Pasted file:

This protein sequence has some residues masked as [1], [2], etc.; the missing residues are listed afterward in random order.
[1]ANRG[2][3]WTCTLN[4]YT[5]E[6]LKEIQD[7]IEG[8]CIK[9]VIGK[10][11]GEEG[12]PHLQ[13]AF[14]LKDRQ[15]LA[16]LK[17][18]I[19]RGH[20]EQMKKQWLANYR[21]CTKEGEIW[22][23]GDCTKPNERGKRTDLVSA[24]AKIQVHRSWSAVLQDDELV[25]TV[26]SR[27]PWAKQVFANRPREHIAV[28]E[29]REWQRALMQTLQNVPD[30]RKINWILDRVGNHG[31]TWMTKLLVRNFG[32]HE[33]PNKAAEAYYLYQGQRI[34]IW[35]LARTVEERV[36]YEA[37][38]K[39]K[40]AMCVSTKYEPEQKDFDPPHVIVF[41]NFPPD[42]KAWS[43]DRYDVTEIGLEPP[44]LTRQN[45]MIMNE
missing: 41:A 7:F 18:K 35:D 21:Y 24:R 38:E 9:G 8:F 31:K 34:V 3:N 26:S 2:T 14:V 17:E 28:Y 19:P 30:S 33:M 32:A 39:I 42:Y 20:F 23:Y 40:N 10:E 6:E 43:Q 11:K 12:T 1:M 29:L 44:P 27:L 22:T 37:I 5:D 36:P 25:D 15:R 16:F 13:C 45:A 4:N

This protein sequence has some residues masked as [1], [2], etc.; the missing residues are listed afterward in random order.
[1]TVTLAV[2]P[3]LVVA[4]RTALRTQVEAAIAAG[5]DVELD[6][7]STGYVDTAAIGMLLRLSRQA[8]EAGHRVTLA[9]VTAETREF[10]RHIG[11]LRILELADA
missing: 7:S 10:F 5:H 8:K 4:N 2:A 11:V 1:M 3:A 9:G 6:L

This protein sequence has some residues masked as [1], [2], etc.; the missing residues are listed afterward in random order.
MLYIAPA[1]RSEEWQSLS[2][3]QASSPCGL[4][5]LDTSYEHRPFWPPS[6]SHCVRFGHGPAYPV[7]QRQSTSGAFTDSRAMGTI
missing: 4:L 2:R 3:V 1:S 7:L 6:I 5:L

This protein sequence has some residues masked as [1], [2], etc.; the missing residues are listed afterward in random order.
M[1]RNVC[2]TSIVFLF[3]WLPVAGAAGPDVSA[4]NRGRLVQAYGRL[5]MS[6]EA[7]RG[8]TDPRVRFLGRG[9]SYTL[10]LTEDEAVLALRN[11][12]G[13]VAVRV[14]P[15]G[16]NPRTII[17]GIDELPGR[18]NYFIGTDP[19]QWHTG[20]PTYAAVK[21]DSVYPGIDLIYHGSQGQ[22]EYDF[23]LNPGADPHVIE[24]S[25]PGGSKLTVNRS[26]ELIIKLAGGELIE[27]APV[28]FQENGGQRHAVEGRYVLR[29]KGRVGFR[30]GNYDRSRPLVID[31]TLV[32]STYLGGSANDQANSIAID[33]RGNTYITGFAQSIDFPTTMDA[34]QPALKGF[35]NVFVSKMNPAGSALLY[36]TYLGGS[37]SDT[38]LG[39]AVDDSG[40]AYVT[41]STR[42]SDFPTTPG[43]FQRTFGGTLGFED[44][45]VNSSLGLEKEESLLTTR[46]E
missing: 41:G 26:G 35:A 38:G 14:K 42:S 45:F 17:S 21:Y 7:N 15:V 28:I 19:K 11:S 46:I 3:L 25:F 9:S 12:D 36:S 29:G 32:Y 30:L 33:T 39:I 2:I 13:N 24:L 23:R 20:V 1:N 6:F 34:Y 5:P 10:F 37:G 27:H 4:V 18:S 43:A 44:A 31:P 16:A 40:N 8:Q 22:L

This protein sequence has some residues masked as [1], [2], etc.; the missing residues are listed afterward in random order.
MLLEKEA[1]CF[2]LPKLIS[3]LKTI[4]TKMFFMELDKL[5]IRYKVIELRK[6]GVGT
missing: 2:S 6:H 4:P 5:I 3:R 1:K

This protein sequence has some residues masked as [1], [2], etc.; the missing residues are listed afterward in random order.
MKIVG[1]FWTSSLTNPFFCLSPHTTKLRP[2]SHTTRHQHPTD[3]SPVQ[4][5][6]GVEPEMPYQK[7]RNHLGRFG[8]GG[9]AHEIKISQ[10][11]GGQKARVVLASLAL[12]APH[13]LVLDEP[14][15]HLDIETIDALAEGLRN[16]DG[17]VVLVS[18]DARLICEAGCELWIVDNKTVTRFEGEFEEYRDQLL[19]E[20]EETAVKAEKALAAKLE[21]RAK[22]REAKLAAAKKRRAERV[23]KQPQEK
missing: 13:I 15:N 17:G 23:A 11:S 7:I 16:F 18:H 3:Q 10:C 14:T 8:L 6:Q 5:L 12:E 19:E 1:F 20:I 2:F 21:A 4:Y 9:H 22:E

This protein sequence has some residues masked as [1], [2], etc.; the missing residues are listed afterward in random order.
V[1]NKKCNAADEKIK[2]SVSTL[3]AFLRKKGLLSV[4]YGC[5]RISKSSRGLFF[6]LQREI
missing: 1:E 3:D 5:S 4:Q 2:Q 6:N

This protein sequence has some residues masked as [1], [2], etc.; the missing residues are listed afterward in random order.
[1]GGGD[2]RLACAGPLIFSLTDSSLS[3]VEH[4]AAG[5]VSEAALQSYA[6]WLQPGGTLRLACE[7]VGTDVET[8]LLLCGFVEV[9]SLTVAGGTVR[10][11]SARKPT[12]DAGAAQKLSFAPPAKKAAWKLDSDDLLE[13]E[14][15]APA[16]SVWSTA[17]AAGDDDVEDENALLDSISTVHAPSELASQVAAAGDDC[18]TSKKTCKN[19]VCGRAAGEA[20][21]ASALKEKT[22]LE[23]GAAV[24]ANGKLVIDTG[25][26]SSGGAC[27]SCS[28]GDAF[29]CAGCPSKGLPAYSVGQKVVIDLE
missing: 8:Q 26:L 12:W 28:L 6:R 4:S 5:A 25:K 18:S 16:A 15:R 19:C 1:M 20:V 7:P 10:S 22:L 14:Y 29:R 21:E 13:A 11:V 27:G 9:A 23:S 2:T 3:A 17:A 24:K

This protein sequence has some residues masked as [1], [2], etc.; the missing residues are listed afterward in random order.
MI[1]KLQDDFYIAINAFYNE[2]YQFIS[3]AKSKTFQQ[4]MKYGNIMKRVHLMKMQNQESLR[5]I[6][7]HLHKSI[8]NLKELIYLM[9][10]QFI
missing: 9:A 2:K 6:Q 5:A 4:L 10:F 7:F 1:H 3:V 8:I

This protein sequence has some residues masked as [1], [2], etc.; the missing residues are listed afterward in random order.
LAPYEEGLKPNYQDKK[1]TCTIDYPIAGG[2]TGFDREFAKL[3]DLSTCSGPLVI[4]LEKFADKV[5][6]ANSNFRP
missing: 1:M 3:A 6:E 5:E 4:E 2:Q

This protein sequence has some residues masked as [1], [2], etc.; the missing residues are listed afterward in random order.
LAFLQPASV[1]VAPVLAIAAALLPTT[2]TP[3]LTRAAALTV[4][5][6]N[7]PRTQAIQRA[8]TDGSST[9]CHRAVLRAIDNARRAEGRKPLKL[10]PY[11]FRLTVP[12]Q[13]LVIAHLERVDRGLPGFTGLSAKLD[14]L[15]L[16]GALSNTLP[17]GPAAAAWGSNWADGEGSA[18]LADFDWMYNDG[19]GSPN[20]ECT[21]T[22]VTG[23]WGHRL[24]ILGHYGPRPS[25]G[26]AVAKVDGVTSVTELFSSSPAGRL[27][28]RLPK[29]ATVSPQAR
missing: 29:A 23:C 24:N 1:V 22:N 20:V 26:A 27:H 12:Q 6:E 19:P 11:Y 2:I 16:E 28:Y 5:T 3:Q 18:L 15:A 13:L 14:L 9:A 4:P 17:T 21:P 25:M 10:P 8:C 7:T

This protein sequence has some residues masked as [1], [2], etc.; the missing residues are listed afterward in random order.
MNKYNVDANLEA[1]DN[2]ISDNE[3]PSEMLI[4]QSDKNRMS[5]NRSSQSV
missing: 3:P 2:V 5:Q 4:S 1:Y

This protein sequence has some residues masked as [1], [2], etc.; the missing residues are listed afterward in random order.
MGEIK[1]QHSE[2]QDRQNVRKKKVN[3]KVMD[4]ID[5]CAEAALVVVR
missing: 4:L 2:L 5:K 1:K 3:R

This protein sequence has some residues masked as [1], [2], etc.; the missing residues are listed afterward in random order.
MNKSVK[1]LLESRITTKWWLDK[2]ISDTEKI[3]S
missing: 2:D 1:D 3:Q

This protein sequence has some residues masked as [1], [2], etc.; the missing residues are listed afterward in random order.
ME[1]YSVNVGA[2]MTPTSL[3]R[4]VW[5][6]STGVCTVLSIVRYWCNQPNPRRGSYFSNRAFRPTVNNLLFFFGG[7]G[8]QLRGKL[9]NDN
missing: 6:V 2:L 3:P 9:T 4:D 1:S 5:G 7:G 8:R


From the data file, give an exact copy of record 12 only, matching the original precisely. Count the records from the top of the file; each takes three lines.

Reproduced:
This protein sequence has some residues masked as [1], [2], etc.; the missing residues are listed afterward in random order.
MNKYNVDANLEA[1]DN[2]ISDNE[3]PSEMLI[4]QSDKNRMS[5]NRSSQSV
missing: 3:P 2:V 5:Q 4:S 1:Y